As the wife of a retired military member and mother of two
teenagers, I have been blessed with many opportunities to
develop life experience in ministry work, from church financial
secretary, to Sr. Pastor Executive Assistant, to many years in front
of a congregation sharing the "God moments" in my life through
Children's sermons, to many more years leading worship as part of a
music ministry team. Music has always been an enormous part of my
life, and I believe no other type of music moves the soul like
Christian music. I joined the KTLF Light Praise team 5 years ago as
the office assistant and quickly learned the ropes. I was soon
asked to join the morning show to bring those "God moment nuggets"
to the airwaves, and as the door opened to assume the position as
Program Director / Music Director, I finally knew where all that
life experience and love of music was leading.
Personally how do you keep the ministry in the “business”?
going back through e-mails and letters to see the life impact the
ministry is having on real people when the GM tells me there's no
money for this or that. By being transparent with the listener
during the morning show and making physical connections with them at
remotes. By keeping my eyes focused on the goal - to edify the body
2. Overall, how is Christian radio different today, from 5 years
I've only been involved in the workings of Christian radio for 5
years, I draw from my 20+ years of general ministry service and I
would say the biggest difference is the overwhelming rise in
mediocrity and complacency among the consumers; the willingness to
stand on the sidelines and waste the opportunity to speak out in
Jesus' name...more than ever we need to get in the game!
3. What do you think are the main characteristics of today’s
Christian radio PD?
think having a wide range of interests, skills, and life
experienceoutside of radio makes you better able to relate to your
audience. The broader your view, the more ways you'll see where you
can impact the world through radio.
4. What criteria do you require for a song to be played on your
it becoming increasingly harder to find "light Inspo" music these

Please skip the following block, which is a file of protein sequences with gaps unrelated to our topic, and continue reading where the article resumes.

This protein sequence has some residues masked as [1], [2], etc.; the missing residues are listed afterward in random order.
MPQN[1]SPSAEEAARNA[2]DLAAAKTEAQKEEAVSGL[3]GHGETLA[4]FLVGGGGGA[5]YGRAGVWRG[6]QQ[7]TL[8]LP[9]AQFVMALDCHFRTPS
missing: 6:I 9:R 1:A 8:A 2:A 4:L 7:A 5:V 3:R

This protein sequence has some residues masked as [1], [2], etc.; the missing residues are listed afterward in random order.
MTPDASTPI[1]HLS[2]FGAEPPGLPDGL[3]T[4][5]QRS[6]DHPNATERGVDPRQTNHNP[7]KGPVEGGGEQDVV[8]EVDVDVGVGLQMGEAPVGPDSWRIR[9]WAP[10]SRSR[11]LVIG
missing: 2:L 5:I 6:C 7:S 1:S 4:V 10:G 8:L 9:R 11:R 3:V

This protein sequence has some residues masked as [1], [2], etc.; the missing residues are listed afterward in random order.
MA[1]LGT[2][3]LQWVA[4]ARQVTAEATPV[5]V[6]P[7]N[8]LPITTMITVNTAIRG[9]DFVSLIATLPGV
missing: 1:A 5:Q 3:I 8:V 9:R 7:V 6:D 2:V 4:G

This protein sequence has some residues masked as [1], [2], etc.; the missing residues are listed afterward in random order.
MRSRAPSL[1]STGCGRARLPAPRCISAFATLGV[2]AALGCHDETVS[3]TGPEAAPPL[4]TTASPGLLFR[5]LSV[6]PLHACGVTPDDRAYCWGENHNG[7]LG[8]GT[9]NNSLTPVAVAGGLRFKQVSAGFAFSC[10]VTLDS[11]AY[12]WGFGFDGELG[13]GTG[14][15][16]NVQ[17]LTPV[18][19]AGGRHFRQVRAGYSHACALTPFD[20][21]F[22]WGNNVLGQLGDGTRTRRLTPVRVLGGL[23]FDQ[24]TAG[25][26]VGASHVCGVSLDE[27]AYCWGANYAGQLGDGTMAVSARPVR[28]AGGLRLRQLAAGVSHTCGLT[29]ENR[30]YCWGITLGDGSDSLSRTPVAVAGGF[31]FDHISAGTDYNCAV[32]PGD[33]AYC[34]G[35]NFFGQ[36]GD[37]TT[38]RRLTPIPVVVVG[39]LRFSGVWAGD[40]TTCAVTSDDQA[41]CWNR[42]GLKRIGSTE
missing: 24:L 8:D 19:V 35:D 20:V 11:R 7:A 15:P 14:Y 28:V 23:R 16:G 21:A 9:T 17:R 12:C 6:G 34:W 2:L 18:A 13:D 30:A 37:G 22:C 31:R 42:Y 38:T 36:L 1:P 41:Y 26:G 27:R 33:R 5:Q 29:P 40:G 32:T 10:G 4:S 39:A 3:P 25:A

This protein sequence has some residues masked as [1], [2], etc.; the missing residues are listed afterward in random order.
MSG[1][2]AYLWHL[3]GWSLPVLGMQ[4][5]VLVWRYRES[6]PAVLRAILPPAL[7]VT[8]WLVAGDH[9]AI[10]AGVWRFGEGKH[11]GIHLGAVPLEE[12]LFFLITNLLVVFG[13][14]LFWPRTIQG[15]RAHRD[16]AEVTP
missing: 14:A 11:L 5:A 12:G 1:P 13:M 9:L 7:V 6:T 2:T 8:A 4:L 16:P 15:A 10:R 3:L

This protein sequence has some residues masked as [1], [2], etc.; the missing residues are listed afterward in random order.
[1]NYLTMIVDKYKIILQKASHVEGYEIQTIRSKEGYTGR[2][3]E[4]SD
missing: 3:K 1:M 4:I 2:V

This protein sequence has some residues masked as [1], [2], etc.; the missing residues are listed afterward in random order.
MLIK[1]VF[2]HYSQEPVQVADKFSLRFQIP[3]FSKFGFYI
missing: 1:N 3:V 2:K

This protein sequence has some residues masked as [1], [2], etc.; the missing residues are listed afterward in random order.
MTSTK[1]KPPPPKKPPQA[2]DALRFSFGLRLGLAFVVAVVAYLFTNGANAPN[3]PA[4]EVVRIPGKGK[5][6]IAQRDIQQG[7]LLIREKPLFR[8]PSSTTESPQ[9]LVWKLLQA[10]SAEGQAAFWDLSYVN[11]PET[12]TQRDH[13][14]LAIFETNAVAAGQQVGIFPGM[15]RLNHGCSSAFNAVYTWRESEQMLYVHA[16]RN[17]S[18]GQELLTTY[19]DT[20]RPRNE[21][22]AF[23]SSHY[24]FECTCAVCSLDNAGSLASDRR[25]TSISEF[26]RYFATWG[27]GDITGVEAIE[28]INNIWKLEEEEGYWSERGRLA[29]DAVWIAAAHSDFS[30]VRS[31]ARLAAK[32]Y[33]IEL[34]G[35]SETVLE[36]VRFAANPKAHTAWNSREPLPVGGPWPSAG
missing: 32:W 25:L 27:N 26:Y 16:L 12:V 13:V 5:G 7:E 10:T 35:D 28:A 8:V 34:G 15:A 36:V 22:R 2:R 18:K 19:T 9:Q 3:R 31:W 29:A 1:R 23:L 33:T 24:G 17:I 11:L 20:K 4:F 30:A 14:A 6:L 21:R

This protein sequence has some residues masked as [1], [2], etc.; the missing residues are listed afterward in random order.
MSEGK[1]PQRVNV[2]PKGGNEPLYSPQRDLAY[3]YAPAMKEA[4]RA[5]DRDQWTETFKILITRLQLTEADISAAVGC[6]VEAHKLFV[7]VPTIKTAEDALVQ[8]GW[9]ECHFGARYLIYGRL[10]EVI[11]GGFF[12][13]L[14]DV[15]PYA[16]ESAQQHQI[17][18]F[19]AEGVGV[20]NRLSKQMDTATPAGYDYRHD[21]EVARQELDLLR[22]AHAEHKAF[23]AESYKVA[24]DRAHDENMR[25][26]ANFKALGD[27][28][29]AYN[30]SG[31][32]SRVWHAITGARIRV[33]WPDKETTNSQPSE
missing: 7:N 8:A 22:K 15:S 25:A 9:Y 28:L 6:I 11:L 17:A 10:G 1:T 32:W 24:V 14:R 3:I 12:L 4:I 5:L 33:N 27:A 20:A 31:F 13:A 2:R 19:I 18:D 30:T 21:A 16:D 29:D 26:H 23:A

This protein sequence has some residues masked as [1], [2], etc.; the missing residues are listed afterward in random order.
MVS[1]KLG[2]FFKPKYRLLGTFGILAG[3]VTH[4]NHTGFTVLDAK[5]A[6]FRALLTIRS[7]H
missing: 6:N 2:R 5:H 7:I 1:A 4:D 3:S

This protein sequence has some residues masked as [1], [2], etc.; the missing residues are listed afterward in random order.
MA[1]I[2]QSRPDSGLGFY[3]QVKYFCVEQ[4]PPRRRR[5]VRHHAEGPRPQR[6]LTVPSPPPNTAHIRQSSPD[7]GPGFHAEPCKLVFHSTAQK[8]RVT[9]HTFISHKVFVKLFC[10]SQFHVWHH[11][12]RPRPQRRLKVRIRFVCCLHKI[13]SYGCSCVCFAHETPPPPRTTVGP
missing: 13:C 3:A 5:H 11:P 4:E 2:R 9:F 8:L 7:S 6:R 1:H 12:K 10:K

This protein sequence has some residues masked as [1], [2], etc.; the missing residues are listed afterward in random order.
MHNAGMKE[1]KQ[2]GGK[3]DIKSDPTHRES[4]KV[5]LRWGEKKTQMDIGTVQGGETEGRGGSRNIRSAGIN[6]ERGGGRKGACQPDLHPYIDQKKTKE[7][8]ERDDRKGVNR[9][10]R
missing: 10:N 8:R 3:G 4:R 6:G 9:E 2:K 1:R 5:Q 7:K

days, the first criterion any song must pass is, "Can I understand
what they are saying?" The message is the most important aspect of
the song and if I can't understand the message, what's the point?
Next, I look at the intensity of the music, is it too "modern"
sounding, too music driven, that the music distracts from the
message of the song; again, the message is the most important thing.
Finally, is it a song that, because of its timeless message, folks
will still want to hear in a year? Five years?
5. What kind of promotions work best for Christian radio?
have found that our listeners are very much aware of how their money
and their time impact Kingdom issues. We always have the best
response to promotions that involve them in the opportunity to make
a difference. Things like sponsoring children, sending shoe boxes
overseas, collecting yarn for inmates to make baby blankets, etc.
6. How do you think Christian Record labels can better serve
Inspo station, I find it increasingly difficult to find good Inspo
music...the industry seems to be moving away from it, and yet, there
is obviously still a market for it, especially as life expectancy
continues to rise. Eventually everyone's going to end up listening
7. In your opinion what are the biggest obstacles facing Christian
Probably the increasing music licensing fees and expenses associated
with Internet streaming. Then, when you consider that artists are
still trying to sell a complete collection of 12 songs for $18.95
when listeners can download their two favorite songs for $.99 cents
each - the industry may need to take a different approach on how
they get the music into the consumers hands that still benefits all
8. What do you believe is the primary role of the Christian radio
To transparently share life experiences that, even through
weaknesses, undecidedly point the listener to Christ.
9. Where do you see Christian radio in 5 years?
Advancing as the last frontier of human interaction...With the
advent of computers, we began the personal isolation process. As
texting continues to engulf the attention of our teens, the
isolation intensifies. With the rise in popularity of IPod's and
satellite radio, with no audible human contact, radio will emerge
as the last frontier in bringing "home town" personalities to light
- and Christian radio will shine as the moral, ethical, spiritual
compass the body of Christ will seek.